Thesis

Evaluation of a training package to teach children with autism spectrum disorder to ask "who" questions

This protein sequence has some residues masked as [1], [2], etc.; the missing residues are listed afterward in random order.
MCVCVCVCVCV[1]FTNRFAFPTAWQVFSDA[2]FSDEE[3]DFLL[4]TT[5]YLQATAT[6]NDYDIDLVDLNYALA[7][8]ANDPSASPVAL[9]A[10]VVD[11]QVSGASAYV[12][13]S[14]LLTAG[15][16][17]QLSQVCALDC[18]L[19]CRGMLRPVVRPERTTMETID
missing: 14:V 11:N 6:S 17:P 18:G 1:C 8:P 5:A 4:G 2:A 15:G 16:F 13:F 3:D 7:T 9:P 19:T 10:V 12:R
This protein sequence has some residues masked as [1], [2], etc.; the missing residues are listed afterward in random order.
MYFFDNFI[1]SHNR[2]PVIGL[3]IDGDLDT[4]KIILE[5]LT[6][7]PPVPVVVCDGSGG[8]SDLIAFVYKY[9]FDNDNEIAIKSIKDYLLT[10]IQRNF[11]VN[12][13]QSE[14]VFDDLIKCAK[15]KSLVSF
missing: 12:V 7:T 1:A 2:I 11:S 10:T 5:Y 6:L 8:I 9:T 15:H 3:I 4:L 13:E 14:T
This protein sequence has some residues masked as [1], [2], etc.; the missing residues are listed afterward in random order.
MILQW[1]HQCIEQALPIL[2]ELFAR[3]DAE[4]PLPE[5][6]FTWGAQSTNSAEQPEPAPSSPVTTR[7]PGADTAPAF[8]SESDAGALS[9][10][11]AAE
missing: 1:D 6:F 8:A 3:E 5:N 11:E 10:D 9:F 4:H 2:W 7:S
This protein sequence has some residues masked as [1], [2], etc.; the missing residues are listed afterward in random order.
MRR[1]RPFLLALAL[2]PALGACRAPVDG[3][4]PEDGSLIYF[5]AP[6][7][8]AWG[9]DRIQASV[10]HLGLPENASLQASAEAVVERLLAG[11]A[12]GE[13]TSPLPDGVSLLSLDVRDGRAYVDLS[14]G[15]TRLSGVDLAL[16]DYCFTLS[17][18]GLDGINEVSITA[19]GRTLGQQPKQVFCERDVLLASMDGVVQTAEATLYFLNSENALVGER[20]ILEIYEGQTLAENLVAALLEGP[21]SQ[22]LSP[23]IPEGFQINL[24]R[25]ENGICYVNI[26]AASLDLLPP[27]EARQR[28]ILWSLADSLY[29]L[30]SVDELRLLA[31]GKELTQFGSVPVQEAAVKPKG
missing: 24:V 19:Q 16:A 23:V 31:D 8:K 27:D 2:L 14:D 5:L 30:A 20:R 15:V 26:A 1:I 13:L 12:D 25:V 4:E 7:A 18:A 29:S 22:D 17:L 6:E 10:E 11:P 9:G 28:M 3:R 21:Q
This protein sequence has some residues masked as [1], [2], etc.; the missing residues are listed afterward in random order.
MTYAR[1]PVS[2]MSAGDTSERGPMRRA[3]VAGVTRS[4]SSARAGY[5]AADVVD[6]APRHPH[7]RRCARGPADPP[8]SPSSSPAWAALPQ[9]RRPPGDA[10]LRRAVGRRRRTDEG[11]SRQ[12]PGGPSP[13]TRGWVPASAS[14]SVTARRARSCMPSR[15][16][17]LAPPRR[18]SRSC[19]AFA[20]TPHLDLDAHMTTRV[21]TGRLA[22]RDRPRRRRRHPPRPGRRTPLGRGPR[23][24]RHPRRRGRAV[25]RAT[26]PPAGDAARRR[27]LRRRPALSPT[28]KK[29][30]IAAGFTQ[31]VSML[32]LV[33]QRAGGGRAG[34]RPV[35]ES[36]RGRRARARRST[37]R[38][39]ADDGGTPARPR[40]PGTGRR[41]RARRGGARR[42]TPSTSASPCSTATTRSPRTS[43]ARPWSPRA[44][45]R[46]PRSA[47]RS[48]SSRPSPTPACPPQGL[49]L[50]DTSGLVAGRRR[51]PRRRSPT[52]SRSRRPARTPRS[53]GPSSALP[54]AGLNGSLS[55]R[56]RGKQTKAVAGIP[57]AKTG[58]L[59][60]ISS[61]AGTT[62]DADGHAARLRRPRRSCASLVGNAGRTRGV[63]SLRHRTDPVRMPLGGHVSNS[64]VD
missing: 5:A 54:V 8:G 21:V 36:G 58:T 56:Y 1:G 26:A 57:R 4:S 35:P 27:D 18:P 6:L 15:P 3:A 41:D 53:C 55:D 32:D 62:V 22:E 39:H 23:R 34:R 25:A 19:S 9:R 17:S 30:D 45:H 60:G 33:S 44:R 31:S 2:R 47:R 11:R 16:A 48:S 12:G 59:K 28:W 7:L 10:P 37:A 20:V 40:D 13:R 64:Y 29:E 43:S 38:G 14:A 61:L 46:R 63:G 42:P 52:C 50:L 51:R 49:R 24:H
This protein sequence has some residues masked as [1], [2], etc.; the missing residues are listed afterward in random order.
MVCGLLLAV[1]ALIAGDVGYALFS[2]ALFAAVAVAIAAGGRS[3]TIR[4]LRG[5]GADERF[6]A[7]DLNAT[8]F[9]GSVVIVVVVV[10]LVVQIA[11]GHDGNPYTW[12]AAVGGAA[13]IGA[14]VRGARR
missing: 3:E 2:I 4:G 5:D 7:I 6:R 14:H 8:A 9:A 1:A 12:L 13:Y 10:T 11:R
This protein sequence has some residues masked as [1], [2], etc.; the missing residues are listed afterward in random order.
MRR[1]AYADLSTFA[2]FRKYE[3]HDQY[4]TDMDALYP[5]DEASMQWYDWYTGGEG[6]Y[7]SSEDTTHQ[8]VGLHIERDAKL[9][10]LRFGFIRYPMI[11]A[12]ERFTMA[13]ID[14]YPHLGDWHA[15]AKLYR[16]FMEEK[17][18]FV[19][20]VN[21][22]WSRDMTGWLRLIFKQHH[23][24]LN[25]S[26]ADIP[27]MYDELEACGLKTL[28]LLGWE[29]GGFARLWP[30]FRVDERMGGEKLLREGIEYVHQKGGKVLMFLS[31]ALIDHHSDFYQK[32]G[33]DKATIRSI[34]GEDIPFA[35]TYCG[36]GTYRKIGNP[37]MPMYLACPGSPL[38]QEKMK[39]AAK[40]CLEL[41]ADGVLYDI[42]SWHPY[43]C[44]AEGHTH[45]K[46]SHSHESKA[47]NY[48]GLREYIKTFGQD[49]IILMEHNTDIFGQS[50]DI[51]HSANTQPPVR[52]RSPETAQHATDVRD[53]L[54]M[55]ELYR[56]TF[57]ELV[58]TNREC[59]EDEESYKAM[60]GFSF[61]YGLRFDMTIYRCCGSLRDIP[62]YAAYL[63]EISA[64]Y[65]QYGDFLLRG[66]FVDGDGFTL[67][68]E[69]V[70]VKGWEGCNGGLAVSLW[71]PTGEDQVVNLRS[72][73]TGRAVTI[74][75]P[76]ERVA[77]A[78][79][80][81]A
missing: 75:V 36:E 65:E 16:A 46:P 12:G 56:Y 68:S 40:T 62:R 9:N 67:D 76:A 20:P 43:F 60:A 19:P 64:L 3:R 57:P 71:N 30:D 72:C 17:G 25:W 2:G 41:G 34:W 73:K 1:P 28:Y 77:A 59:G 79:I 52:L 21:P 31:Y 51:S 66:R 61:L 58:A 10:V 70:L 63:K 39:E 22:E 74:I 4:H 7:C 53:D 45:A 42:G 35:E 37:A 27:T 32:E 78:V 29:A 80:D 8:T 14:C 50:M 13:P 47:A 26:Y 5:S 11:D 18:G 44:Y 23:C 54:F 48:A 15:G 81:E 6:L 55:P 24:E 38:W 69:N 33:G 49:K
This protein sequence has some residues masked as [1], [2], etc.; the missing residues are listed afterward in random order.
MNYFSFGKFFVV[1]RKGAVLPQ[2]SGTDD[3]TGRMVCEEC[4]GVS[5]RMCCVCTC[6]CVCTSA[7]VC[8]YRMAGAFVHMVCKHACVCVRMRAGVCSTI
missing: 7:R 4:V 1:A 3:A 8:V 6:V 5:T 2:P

Children diagnosed with an Autism Spectrum Disorder (ASD) often have trouble initiating social interactions. Deficits include omission of questions which are mands for information. This pragmatic language skill may be especially difficult to establish because the presumed motivational variables related to their occurrence may be low or absent in children with this diagnosis. This study evaluated the effectiveness of a training package to teach “who” question asking to four children aged 4 years who were diagnosed with autism. The training package presented three types of training stimuli: icons, photographs, and videos. Icons were used to teach the syntax of asking “who” questions. Photographs were altered to contain the silhouette of a person and videos showed a partially obscured individual in order to arrange for contact with the consequences that may maintain this type of question asking. Contrived in vivo probes were conducted to assess generalization to more naturalistic situations. Results from pre-training measures showed that the children infrequently asked “who” questions, regardless of stimulus type. Once training began, all of the children met mastery criteria in less than seven training sessions. Furthermore, three of the four children asked at least one “who” question during the in vivo probe trials during training and 3 of the 4 children asked “who” questions during the post-training in vivo assessment. The average number of words per trial also increased by at least one word for all four children. Finally, the percent correct syntax improved for all 4 children following delivery of the intervention package.

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